Darwin Talk to Kick Off Feminism and Science Series October 3
According to Wilson, like most of Charles Darwins work, Expression
of Emotion in Man and Animals readsto the modern eyeas much
less Darwinian than Lamarckian (a reference to Jean Baptiste de Monet
de Lamarck , a French naturalist who championed the
theory of the inheritance of acquired characteristics). Through an examination
of Darwins commitment to certain aspects of Lamarckianism and
his emphasis on the particularities of neurophysiologyreflex action
and the psychobiology of trembling and blushingWilson will argue
that Darwins own evolutionary speculations are more unconventional
than one might suspect from reading high profile, neo-Darwinian commentaries.
On Wednesday, October 4, Wilson will give a faculty seminar titled
In Some Ways We Are Emotional Lizards: On Neurology,
Affect, and Evolution. This event, which will be held at 10 am
in the librarys Stimson Room, is primarily for Five College faculty;
however, the department will accept applications from a limited number
of graduate and advanced undergraduate students and research associates
affiliated with the Five Colleges. Advance registration is required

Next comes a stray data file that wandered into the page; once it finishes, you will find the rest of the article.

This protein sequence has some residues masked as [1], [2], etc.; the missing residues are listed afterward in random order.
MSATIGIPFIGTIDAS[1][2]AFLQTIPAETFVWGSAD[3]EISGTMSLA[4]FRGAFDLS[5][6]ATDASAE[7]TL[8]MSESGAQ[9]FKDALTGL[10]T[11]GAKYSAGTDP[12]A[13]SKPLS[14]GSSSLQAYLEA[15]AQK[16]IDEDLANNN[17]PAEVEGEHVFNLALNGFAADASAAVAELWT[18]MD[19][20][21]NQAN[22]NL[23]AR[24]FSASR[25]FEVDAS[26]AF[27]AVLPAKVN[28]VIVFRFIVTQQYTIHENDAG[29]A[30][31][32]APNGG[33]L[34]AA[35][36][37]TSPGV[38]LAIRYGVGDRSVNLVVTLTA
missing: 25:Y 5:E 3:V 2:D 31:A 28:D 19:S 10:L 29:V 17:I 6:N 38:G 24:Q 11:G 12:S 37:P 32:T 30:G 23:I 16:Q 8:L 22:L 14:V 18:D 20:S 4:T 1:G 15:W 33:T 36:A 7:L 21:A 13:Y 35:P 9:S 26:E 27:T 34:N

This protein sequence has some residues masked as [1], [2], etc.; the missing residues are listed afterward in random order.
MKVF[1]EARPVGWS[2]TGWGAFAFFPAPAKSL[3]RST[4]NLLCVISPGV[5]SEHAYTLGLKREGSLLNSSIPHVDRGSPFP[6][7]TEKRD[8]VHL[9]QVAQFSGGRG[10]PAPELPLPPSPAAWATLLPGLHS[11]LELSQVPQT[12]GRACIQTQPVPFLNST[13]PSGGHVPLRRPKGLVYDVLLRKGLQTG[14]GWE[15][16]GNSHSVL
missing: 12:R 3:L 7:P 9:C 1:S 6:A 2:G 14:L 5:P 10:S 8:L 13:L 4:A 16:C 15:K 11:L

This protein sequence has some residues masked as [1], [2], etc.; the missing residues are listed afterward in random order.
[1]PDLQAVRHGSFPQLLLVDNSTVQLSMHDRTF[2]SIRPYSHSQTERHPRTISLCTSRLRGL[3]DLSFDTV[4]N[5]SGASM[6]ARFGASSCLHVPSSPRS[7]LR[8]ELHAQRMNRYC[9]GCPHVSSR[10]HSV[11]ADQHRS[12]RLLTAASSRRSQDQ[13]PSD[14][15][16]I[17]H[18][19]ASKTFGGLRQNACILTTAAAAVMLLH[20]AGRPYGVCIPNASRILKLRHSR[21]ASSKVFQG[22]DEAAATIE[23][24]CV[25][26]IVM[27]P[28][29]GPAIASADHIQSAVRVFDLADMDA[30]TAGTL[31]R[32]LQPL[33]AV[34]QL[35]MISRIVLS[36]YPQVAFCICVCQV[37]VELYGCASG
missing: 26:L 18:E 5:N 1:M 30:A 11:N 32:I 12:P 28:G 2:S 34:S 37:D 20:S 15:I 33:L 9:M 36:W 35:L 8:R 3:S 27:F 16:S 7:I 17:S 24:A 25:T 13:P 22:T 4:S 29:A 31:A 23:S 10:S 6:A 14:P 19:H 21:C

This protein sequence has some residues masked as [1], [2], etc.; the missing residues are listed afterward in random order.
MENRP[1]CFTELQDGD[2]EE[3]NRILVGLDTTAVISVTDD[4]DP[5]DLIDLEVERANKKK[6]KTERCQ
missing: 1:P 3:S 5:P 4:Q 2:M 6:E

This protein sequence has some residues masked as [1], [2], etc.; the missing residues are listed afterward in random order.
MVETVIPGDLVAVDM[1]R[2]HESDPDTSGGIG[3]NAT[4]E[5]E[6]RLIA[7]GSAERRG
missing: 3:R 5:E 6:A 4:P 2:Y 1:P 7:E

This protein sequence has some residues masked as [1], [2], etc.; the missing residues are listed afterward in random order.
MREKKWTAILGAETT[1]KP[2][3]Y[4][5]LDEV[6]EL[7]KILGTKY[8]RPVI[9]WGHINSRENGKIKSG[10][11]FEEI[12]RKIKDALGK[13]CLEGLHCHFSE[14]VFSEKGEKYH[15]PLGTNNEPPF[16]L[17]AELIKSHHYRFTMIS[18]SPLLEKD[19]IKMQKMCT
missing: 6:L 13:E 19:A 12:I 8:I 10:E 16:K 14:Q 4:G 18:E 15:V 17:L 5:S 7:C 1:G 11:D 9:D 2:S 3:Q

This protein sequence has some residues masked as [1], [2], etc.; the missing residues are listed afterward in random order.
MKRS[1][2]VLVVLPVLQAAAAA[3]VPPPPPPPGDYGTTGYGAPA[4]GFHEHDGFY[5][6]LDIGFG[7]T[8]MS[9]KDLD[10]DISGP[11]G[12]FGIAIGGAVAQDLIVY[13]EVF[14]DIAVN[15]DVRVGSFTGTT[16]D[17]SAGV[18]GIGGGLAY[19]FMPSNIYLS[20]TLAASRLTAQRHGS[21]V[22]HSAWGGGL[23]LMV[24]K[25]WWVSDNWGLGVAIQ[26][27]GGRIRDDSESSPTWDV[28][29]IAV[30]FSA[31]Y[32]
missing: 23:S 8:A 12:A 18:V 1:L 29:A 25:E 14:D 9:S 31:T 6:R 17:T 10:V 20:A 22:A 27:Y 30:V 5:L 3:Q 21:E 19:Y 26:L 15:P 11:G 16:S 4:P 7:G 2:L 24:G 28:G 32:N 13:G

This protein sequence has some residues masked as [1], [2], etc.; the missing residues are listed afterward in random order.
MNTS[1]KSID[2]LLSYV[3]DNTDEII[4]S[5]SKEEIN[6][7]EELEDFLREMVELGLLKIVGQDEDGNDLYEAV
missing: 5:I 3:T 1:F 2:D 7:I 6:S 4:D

for all participants, and everyone who attends will be expected to do
Preregistration is not required for the October 3 talk, which is free
and open to the public. To sign up for Elizabeth Wilsons faculty
seminar please notify Pat Serio
by Tuesday, September 26. Participants will be sent a copy of Wilsons
article through campus mail. A faculty seminar such as Wilsons
will follow each public talk in the feminism and science series. The
seminars have been designed to encourage in-depth multi/inter/transdisciplinary
conversation. Inquiries about the series should be directed to Karen
Barad or Pat Serio.
Elizabeth Wilson is a research fellow in the Research Institute for
Humanities and Social Sciences at the University of Sydney, Australia.
She is the author of Neural Geographies: Feminism and the Microstructure
of Cognition (Routledge 1998), and the editor of a special issue of
Australian Feminist Studies (April 1999) on feminist science studies.
Her Ph.D. is in psychology, and her research interests are in contemporary
critical theory (deconstruction, queer theory, feminism), the cognitive
and neurological sciences, critical psychology, psychoanalysis, and
evolutionary theory. The provocative thesis of her current project is
that the neurological sciences can contribute effectively to contemporary
feminist and cultural theories of embodiment, subjectivity, and sexuality.
The series will continue February 6 with a public talk by Charis Thompson, a visiting assistant professor at Harvard University in the history of science and womens studies departments who writes on reproductive technologies, feminist science studies, and environmental science. A lecture by MHCs own Karen Barad, professor of womens studies and philosophy who earned her Ph.D. in theoretical particle physics, will round out the series with a lecture March 6. Barads research has focused on physics and philosophy.